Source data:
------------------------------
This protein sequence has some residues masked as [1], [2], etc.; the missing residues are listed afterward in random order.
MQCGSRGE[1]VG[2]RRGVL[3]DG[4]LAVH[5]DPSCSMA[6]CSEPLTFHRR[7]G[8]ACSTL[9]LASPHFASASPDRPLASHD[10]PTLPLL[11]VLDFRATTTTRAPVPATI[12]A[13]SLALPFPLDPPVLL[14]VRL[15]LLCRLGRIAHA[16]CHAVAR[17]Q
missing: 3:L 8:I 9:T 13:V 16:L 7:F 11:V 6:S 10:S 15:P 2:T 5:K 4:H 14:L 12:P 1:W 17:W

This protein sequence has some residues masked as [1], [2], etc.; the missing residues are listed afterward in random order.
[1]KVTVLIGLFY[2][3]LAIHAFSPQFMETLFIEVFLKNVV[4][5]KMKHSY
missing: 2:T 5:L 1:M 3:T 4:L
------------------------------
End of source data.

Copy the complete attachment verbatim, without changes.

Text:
This protein sequence has some residues masked as [1], [2], etc.; the missing residues are listed afterward in random order.
MQCGSRGE[1]VG[2]RRGVL[3]DG[4]LAVH[5]DPSCSMA[6]CSEPLTFHRR[7]G[8]ACSTL[9]LASPHFASASPDRPLASHD[10]PTLPLL[11]VLDFRATTTTRAPVPATI[12]A[13]SLALPFPLDPPVLL[14]VRL[15]LLCRLGRIAHA[16]CHAVAR[17]Q
missing: 3:L 8:I 9:T 13:V 16:L 7:F 11:V 6:S 10:S 15:P 2:T 5:K 4:H 14:L 12:P 1:W 17:W

This protein sequence has some residues masked as [1], [2], etc.; the missing residues are listed afterward in random order.
[1]KVTVLIGLFY[2][3]LAIHAFSPQFMETLFIEVFLKNVV[4][5]KMKHSY
missing: 2:T 5:L 1:M 3:T 4:L